RAID level 1 is disk mirroring. With disk mirroring, you use identically sized volumes on two different drives to create a redundant data set. Here, the drives are written with identical sets of information and, if one of the drives fails, you can still obtain the data from the other drive (mirror disk).
Disk mirroring offers about the same fault tolerance as disk striping with parity. Because mirrored disks don't need to write parity information, they can offer better write performance in most circumstances. However, disk striping with parity usually offers better read performance because read operations are spread out over multiple drives.
The major drawback to disk mirroring (RAID 1) is that it effectively cuts the amount of storage space in half. For example, to mirror a 5-GB drive, you need another 5-GB drive. That means you use 10 GB of space to store 5 GB of information.
As with disk striping, you'll often want the mirrored disks to be on separate disk controllers. This provides increased protection against failure of the disk controller. If one of the disk controllers fails, the disk on other controller is still available. Technically, when you use two separate disk controllers to duplicate data, you're using a technique known as disk duplexing. Figure 12-5 shows the difference between the two techniques. Where disk mirroring (RAID 1) typically uses a single drive controller, disk duplexing uses two drive controllers.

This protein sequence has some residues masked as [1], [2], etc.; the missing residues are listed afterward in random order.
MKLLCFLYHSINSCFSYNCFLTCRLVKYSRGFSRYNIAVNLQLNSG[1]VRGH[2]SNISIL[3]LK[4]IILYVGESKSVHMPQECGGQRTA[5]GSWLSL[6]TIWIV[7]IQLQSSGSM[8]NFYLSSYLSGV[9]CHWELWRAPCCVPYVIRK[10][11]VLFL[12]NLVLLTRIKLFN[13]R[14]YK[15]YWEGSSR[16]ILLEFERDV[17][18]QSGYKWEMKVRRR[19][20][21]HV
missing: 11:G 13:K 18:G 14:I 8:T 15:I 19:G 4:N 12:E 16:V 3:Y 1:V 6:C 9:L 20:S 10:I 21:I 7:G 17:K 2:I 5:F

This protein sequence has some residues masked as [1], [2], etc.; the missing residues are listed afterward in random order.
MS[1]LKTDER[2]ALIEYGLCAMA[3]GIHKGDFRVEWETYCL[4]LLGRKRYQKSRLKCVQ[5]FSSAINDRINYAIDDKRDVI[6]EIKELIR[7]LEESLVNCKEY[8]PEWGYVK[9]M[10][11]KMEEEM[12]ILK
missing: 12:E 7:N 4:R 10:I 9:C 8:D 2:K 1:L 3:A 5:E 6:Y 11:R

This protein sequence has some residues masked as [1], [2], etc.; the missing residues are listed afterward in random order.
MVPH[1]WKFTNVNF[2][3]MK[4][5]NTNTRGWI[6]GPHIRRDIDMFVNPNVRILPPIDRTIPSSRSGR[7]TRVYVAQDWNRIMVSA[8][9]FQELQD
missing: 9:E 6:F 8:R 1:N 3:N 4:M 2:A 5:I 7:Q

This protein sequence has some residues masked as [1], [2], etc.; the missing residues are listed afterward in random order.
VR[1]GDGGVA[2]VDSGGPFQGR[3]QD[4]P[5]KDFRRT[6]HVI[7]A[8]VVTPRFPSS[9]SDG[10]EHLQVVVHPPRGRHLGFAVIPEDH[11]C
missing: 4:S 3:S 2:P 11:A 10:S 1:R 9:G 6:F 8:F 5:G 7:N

Although disk mirroring (RAID 1) typically uses a single drive controller to create a redundant data set, disk duplexing uses two drive controllers. Other than this, the two techniques are essentially the same.
If one of the mirrored drives in a set fails, disk operations can continue. Here, when users read and write data, the data is written to the remaining disk. You'll need to break the mirror before you can fix it.
You can create a mirror set by completing the following steps:
Rather than creating a new mirrored volume, you can use an existing volume to create a mirrored set. To do this, the volume you want to mirror must be a simple volume and you must have an area of unallocated space on a second dynamic drive of equal or larger space than the existing volume.
In Disk Management, you can apply mirror to an existing volume by completing the following steps:
When the mirror is being created, you see a status of Resynching. The disk on which the mirrored volume is being created also has a warning icon.